In my world and most other design environments, a cycle of human-centred design combines 4-5 essential phases, formulated to spit out a solution that addresses the user’s problem and crucially, achieves a business objective.
Razor is no different, we have a process - of sorts. We understand, we define, we shape then we test. Our difference is, we don’t just pay lip service to those important phases, they’re more than buzzwords on a whiteboard and they may pivot and shift depending on the project.
We design for people and with people, even when we’re making bots work. We ask the questions we need to - that nobody has asked before - to get to the heart of the problem and the real value waiting to be unlocked within any organisation.
The design manuals might preach pages of methodologies, but our team is much more concerned with empathy. Methodologies and workflows don’t often deal in nuanced human behaviours and viewpoints, which can be purely specific to that environment whether we’re dealing with a B2C, B2B or internal business environments.
The key to that empathy is understanding people.
A bit about me
I started my career as a filmmaker. I’m not talking about Hollywood blockbusters or even gritty British dramas; I made films for an audience of one for a company on a mission to help people tell their stories and affect positive change. I was thrown into lots of environments; rehabilitation centres, prisons, care homes, hospitals. But the objective was always the same, to help people share by asking questions and listening, really listening.
Fast forward a few years, and this talent for questioning, empathising, listening and understanding human perspectives was the start of my journey into design and UX. And I’ve translated this into my team. We distil the heart of that practice into all the design work we do.
Everything we do for our clients is designed to enhance people’s lives - all kinds of people - our design isn’t just human-centred, it’s empathic. We go one further, and I wouldn’t have it any other way.
It’s the right time to shift your thinking
Human-centred design has been a staple of design thinking and deployment in the industry for years now; you can find countless representations of what it looks like and possible phasing systems. But nothing should be this prescriptive, especially something which claims to have the human experience at its very core.
Over the past year, the world has completely changed, our expectations and our behaviours have shifted. We’ve felt loss and separation, the way we use technology has evolved.
In the background, data, AI, and automation are booming in our workplaces and where we go to consume products, entertainment and share communication. Some of this is related to our ‘new normal’, but some of it is a natural progression of emerging technology. We see lots of different companies at Razor from all kinds of sectors beginning to explore what this could mean for their employees, customers, and their broader industry. Digital transformation has become a heading on business strategies everywhere.
It’s no secret - and it should be obvious - that this new era will take a new approach, an approach beyond just using the word ‘human’. We need to mean it. We must immerse ourselves in people’s lives, and perspectives, their needs, motivations, and everyday challenges - the dials are shifting all the time.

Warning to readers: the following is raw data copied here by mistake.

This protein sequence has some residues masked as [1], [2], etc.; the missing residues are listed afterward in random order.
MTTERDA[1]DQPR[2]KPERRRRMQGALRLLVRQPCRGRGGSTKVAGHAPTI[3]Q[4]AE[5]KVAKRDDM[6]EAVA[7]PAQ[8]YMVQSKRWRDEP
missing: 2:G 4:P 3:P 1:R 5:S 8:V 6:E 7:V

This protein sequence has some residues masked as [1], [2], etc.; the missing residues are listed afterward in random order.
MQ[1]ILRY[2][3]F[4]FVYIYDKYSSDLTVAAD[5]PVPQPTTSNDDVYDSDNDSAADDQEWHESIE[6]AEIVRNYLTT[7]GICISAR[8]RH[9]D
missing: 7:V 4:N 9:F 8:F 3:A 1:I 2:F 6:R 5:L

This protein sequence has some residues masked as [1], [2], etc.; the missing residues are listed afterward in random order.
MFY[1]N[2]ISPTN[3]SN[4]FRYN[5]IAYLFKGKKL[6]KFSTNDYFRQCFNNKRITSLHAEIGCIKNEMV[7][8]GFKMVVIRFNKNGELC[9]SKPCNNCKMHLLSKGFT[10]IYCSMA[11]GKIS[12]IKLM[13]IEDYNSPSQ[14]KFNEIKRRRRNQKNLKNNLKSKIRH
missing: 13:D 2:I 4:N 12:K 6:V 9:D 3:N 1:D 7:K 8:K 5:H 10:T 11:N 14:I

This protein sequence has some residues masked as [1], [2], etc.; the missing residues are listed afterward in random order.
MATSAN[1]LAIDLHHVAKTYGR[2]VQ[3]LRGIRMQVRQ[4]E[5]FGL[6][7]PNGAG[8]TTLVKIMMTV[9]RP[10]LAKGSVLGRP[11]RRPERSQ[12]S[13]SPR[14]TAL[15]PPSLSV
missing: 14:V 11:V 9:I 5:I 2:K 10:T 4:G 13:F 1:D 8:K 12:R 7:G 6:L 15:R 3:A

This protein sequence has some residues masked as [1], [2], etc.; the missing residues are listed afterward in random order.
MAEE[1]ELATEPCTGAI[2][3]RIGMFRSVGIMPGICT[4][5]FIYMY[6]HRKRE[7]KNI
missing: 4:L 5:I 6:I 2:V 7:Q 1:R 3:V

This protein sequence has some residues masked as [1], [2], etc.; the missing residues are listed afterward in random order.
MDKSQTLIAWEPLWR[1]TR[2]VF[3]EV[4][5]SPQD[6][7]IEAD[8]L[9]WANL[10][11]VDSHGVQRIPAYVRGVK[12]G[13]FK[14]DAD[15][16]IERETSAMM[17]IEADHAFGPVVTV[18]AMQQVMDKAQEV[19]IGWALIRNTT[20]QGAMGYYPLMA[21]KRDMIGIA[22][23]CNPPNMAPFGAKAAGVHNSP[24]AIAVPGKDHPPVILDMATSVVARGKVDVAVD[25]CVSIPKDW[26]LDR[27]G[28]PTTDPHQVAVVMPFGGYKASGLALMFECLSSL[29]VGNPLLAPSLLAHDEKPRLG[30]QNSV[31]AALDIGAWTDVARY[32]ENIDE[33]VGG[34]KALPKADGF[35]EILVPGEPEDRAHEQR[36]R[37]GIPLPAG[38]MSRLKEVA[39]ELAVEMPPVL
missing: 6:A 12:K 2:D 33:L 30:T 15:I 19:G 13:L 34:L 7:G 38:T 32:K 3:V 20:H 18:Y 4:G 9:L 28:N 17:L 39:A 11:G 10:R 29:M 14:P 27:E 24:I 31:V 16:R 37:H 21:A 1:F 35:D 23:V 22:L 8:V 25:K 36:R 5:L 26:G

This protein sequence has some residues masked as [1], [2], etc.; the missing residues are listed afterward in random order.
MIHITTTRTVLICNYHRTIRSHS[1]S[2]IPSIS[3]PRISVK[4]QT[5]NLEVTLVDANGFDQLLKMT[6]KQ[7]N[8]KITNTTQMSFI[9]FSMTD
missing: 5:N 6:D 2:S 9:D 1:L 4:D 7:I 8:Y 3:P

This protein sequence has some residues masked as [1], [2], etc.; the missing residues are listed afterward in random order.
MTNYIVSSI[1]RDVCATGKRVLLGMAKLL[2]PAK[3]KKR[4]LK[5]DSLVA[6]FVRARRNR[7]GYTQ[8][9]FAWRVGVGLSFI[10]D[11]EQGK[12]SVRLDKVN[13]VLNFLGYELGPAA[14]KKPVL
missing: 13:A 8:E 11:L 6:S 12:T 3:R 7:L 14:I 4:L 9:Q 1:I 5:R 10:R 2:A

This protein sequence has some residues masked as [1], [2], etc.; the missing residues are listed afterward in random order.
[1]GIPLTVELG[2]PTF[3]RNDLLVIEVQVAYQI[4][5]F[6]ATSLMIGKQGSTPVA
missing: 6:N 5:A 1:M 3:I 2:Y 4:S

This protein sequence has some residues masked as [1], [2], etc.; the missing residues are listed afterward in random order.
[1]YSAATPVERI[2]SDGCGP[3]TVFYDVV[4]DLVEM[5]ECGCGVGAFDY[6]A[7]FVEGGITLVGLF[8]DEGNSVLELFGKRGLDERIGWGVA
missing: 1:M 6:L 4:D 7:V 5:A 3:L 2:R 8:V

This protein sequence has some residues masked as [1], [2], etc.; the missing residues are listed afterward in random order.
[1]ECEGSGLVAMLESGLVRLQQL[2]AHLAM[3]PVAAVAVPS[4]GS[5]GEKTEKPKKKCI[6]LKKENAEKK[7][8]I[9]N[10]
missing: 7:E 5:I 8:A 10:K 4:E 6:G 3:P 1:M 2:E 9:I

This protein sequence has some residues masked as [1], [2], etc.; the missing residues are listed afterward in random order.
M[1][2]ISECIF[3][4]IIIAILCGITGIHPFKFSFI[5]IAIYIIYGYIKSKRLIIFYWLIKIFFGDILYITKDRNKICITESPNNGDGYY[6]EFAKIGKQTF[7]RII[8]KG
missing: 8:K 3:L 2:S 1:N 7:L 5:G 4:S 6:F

How we start a design process - our difference
We see how we approach the design element of any live project as the key to driving positive change in any organisation or business for our client. We want to truly connect with the user at the centre of any move towards digital transformation whether that be for an application interface, an AI-powered chatbot or a data reporting platform.
It’s more than just what is needed from a business perspective. We get on the same level as the people within organisations and deploy the empathy that is so important to the launch and adoption process.
We ask better question after better question which gives our team a deep understanding of the users, customers, or employee needs, desires, and pain points - aligning offerings to precisely support the requirements making a difference; the real core of the value.
- What impact will this project have on your business
- How will this project bring value to your users?
- Who uses your service & what are there pain points?
- What does failure look like?
- How do we measure the impact?
- What are we trying to achieve?
We then look to design an experience rather than functionality, redefining the process to elevate the experience. Companies win or lose based on this. If the experience is bad, few people will get on board. We work as a collaborative force with our developers, testers, client and end-users to make sure this process is holistic as possible.
While the test and build process is where the heavy lifting happens, this initial stage where human-centred design is pushed to its very limit is where our edge is. And you will feel the difference in the finished product with an end-user who has their needs met, onboarded with empathy and understanding. Key stakeholders left happy with a client-centric process and a solution that is not just viable but desirable.
As Head of Design for such a forward-thinking organisation like Razor, I couldn’t be happier that so much of my role is about exploration, understanding and dissecting thought processes.
So, next time you’re in a strategy meeting and someone describes a ‘Human-Centred’ approach - ask yourself, is it really about the people, or is it just a process - are you just going through the motions with a pretty flowchart?